Redstone park takes shape for remodel
The Aspen Times
The Elk Park project at Redstone, managed by Pitkin County Open Space and Trails on open space land, has the basic outlines of the new park in place, but winter weather will stop the project until next spring.
Cathy Montgomery was on the Elk Park steering committee that was organized by open space staff. She is also a member of the Redstone Community Association and was delighted to see Redstone finally get a dedicated recreational space.
“I’ve only heard positive comments from community members, and that’s pretty terrific,” Montgomery said. “It’s already looking really nice, and I personally can’t wait to start using it. We’re also hoping the park will help people find our little town.”
The planning process for the park started in 2010 as open space staff worked with the steering committee at Redstone. The committee identified the final design at Elk Park as a priority and worked with Open Space and Trails to advance the project.
In August, the project kicked into high gear with construction happening along the east side of Highway 133 and west of the Crystal River.
Elk Park will feature two large recreational fields, a new parking area and a sloped field at the south end of the project that is near the main entrance to Redstone. The sloped area will help mitigate flooding from the Crystal.
Lindsey Utter, the recreation planner for the Open Space and Trails, has managed the construction at the project.
“The Elk Park area will give the local residents some great recreational options,” Utter said. “That community lacked a real open area to kick a soccer ball. Redstone Park was the most they had, and it’s narrow with a lot of use.”
Phase one of the project called for the construction of a depot kiosk that will function as an open-air visitor and information center. That aspect of the project is funded mostly through a scenic byway grant of $124,000, which is federal money distributed by the Colorado Department of Transportation; Open Space and Trails will pay $31,000 and any additional costs for the depot.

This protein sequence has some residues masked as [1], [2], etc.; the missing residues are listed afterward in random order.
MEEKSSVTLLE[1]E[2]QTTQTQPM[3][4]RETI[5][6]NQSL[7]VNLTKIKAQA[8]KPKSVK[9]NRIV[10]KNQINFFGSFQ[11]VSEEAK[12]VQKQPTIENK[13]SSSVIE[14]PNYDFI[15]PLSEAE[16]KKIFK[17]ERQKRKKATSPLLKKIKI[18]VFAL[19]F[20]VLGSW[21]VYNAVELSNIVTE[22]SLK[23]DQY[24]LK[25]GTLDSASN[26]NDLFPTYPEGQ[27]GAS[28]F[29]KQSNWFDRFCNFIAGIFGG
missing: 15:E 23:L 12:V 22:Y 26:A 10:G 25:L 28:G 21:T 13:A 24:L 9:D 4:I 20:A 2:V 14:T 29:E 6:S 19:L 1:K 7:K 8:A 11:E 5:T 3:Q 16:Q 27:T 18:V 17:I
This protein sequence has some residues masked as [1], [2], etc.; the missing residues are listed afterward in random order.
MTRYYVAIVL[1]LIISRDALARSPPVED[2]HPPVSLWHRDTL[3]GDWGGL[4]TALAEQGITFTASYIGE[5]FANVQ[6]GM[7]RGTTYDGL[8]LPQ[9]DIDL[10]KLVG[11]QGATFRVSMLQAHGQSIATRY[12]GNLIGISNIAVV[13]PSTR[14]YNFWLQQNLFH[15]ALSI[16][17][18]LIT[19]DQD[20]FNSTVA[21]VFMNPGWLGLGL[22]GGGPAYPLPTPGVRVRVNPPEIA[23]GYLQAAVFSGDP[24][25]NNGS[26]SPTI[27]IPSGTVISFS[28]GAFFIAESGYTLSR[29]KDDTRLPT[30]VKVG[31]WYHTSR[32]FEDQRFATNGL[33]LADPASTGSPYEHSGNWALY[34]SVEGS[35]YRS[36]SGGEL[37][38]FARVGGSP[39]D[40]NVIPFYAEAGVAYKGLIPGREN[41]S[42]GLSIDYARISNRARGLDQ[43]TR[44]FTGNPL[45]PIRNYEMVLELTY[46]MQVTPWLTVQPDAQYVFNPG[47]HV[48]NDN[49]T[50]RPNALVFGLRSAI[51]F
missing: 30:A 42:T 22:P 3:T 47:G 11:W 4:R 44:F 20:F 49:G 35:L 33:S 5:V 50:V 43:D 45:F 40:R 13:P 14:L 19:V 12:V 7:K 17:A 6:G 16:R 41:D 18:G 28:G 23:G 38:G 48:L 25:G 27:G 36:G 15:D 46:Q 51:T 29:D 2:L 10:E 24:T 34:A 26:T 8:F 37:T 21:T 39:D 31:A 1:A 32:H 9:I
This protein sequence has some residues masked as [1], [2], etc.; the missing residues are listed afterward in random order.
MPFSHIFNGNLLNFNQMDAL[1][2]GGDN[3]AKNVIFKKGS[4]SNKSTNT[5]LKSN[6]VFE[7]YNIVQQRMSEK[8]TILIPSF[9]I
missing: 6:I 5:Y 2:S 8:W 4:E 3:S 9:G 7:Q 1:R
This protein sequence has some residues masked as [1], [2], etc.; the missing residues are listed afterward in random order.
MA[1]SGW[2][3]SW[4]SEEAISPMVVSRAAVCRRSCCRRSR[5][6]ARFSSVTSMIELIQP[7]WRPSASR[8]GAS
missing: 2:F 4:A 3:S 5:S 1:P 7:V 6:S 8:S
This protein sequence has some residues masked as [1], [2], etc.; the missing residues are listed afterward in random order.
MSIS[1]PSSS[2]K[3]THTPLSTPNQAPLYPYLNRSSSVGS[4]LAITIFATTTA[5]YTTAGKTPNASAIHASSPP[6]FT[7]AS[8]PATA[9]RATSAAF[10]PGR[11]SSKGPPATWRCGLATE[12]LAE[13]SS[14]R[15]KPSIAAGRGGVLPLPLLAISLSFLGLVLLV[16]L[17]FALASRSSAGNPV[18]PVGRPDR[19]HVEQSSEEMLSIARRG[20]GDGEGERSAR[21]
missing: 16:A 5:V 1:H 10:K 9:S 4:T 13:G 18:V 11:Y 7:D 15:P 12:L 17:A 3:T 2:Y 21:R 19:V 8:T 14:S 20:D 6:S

Open Space and Trails did not receive an acceptable bid within its budget for construction of the kiosk and will reopen the bidding process this winter. The goal is to have the depot and kiosk project completed sometime in 2015, along with the rest of the park.
“In a ideal world, phase one would have been built two summers ago,” Utter said. “But securing the funding through the CDOT review process took longer than we anticipated.”
Historically, there was a train depot for Redstone in that location. Architecturally, the kiosk will look like a train depot with interpretive panels included. The panels will highlight the history of Redstone, including coal mining, geology, a map of the West Elk Loop Scenic Byway and historic photos.
Phase two of the project, which began in early August, involves work on the majority of the park, including the fields, parking, trails, interpretive signs and more. The outline of the park is now complete. Grass seeding will take place next week before the project is shut down until next spring. The seeding areas will be roped off, but the trails within the park are already being used.
The estimated cost of phase two will be $480,000 and paid for with county money.
Part of phase two will be the addition of the commemorative grow area, highlighting Redstone’s past and presenting an area that will consolidate many of the memorials already dedicated in the town.
“We wanted to give the memorials a home of their own,” Utter said. “So we put them into vegetation and planted about half the grow with trees to honor the memorials. We also left about half the trees as commemorative opportunities, so members of the community can purchase a tree to commemorate an event or a person.”
Phase two also required an irrigation connection from the main line in Redstone Boulevard, necessitating a temporary closure of both the parking area at Elk Park and the pedestrian bridge over the Crystal River that links Redstone and Elk parks.
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